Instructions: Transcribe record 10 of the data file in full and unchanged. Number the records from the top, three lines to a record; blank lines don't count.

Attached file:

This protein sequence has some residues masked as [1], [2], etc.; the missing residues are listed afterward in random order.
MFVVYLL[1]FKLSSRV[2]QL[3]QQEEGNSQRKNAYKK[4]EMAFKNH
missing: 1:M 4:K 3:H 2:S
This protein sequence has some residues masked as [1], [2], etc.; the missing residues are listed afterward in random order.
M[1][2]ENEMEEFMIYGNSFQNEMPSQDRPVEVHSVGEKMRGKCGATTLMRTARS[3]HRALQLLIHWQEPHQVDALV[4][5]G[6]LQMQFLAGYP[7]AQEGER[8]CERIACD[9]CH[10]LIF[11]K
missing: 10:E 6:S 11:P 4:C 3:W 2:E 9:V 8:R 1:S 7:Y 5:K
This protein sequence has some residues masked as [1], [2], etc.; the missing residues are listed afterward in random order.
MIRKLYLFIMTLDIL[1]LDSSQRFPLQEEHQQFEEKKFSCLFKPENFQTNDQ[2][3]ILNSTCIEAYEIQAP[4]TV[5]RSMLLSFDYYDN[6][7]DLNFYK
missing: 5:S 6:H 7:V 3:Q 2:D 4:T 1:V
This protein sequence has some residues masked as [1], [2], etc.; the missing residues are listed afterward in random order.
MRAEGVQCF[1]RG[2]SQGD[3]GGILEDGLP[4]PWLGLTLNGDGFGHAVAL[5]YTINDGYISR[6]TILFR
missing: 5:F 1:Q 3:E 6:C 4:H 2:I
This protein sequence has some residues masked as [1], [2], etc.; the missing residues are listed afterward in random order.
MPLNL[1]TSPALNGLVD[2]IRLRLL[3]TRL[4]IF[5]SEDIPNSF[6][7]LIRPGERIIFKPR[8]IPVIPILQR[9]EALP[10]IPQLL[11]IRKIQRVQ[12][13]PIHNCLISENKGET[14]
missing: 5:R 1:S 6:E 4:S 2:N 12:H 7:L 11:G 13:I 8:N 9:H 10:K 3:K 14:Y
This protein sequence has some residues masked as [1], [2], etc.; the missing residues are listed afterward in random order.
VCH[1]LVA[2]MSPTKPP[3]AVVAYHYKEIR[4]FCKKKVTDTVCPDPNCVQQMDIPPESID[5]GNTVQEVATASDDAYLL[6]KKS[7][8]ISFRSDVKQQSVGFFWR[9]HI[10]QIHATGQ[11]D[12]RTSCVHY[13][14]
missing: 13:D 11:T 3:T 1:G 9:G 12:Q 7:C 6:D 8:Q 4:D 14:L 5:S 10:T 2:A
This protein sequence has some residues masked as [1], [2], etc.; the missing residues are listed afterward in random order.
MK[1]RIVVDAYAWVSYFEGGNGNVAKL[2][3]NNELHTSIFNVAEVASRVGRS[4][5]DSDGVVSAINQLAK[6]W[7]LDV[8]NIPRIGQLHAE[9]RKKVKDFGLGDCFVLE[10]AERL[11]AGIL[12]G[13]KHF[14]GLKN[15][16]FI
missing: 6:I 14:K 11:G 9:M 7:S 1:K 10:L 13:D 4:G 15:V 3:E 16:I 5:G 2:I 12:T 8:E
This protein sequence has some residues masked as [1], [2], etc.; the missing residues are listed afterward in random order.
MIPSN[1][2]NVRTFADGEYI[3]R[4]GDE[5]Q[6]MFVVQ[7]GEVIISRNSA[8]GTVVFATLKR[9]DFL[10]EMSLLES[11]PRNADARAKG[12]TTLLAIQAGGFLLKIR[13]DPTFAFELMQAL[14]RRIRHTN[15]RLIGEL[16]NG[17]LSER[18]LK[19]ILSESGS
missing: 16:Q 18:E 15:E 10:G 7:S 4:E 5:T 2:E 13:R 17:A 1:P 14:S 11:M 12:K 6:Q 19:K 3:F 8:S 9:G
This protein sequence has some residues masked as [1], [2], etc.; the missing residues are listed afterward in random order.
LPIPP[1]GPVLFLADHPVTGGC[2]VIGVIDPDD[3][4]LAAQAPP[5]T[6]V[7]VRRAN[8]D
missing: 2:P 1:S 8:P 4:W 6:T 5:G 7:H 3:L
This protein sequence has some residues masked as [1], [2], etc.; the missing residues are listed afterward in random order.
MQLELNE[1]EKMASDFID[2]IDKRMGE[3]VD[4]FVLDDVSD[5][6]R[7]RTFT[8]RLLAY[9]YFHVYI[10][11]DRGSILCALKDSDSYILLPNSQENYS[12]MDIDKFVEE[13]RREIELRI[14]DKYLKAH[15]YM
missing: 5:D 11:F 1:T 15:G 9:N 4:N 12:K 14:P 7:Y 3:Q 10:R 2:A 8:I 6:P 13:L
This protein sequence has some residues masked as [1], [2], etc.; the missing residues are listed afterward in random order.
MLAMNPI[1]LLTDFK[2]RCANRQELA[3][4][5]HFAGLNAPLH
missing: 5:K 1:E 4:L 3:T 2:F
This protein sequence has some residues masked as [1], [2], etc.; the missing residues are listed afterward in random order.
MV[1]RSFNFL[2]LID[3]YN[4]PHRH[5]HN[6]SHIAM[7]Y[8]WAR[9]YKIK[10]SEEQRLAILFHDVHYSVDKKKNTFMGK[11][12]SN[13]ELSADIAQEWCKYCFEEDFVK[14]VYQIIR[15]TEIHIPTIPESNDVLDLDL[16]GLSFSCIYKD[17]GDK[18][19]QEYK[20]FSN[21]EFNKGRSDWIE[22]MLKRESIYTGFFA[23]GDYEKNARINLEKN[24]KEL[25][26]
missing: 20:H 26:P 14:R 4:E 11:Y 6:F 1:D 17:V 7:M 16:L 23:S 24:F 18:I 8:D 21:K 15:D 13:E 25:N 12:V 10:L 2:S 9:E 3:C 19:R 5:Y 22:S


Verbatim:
This protein sequence has some residues masked as [1], [2], etc.; the missing residues are listed afterward in random order.
MQLELNE[1]EKMASDFID[2]IDKRMGE[3]VD[4]FVLDDVSD[5][6]R[7]RTFT[8]RLLAY[9]YFHVYI[10][11]DRGSILCALKDSDSYILLPNSQENYS[12]MDIDKFVEE[13]RREIELRI[14]DKYLKAH[15]YM
missing: 5:D 11:F 1:T 15:G 9:N 4:N 12:K 14:P 7:Y 3:Q 10:R 2:A 8:I 6:P 13:L